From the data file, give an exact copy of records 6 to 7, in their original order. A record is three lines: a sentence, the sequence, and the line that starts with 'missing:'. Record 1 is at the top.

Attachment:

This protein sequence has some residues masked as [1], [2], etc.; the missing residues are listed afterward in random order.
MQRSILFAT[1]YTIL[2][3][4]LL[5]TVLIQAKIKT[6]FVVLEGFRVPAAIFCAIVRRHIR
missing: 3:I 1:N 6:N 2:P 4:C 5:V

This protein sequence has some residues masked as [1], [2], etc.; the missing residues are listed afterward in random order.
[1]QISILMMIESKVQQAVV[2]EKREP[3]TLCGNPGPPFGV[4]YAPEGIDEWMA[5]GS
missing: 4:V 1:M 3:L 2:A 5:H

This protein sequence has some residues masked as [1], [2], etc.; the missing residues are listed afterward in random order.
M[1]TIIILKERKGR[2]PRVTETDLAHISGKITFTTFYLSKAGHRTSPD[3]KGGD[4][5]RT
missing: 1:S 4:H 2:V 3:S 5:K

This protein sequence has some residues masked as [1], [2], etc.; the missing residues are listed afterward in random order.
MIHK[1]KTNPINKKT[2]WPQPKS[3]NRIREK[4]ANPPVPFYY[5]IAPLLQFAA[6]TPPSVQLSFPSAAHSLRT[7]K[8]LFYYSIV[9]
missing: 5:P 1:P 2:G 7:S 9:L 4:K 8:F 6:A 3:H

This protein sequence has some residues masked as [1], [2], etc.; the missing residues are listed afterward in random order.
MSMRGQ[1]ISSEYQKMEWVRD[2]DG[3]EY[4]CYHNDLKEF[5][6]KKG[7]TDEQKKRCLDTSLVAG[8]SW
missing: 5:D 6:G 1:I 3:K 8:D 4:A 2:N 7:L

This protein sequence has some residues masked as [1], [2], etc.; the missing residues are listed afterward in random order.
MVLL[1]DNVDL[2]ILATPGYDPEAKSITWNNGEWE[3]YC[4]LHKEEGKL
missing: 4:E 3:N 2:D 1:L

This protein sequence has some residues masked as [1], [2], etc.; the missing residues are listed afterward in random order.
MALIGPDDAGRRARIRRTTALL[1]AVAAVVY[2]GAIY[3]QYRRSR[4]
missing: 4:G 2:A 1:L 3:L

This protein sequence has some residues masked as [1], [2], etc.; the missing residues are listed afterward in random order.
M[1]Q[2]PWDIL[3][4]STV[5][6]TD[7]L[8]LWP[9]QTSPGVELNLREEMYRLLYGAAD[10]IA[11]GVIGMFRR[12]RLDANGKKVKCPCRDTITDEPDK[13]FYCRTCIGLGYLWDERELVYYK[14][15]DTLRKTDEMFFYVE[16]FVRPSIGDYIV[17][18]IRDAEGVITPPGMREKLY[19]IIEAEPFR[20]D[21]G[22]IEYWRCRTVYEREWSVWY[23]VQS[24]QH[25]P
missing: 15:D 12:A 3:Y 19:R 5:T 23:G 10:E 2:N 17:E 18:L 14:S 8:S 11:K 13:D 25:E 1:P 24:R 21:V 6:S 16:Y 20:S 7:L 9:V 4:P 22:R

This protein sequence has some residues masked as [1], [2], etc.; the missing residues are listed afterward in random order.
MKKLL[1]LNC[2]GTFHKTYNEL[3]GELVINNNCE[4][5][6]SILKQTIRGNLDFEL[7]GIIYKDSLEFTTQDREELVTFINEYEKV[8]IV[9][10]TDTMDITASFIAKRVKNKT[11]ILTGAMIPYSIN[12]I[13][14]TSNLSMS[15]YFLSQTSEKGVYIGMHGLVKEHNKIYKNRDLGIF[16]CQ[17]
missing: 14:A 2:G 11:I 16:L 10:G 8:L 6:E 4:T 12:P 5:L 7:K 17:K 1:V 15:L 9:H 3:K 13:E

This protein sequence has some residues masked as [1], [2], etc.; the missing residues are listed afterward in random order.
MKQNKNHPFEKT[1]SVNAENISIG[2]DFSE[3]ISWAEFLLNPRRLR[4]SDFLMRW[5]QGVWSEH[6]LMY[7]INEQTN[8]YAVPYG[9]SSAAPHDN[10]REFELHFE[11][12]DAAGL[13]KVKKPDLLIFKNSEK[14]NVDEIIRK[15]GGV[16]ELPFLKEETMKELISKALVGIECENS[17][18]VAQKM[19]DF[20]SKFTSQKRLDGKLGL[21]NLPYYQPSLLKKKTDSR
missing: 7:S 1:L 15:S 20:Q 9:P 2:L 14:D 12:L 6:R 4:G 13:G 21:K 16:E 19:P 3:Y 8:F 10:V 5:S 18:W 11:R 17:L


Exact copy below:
This protein sequence has some residues masked as [1], [2], etc.; the missing residues are listed afterward in random order.
MVLL[1]DNVDL[2]ILATPGYDPEAKSITWNNGEWE[3]YC[4]LHKEEGKL
missing: 4:E 3:N 2:D 1:L

This protein sequence has some residues masked as [1], [2], etc.; the missing residues are listed afterward in random order.
MALIGPDDAGRRARIRRTTALL[1]AVAAVVY[2]GAIY[3]QYRRSR[4]
missing: 4:G 2:A 1:L 3:L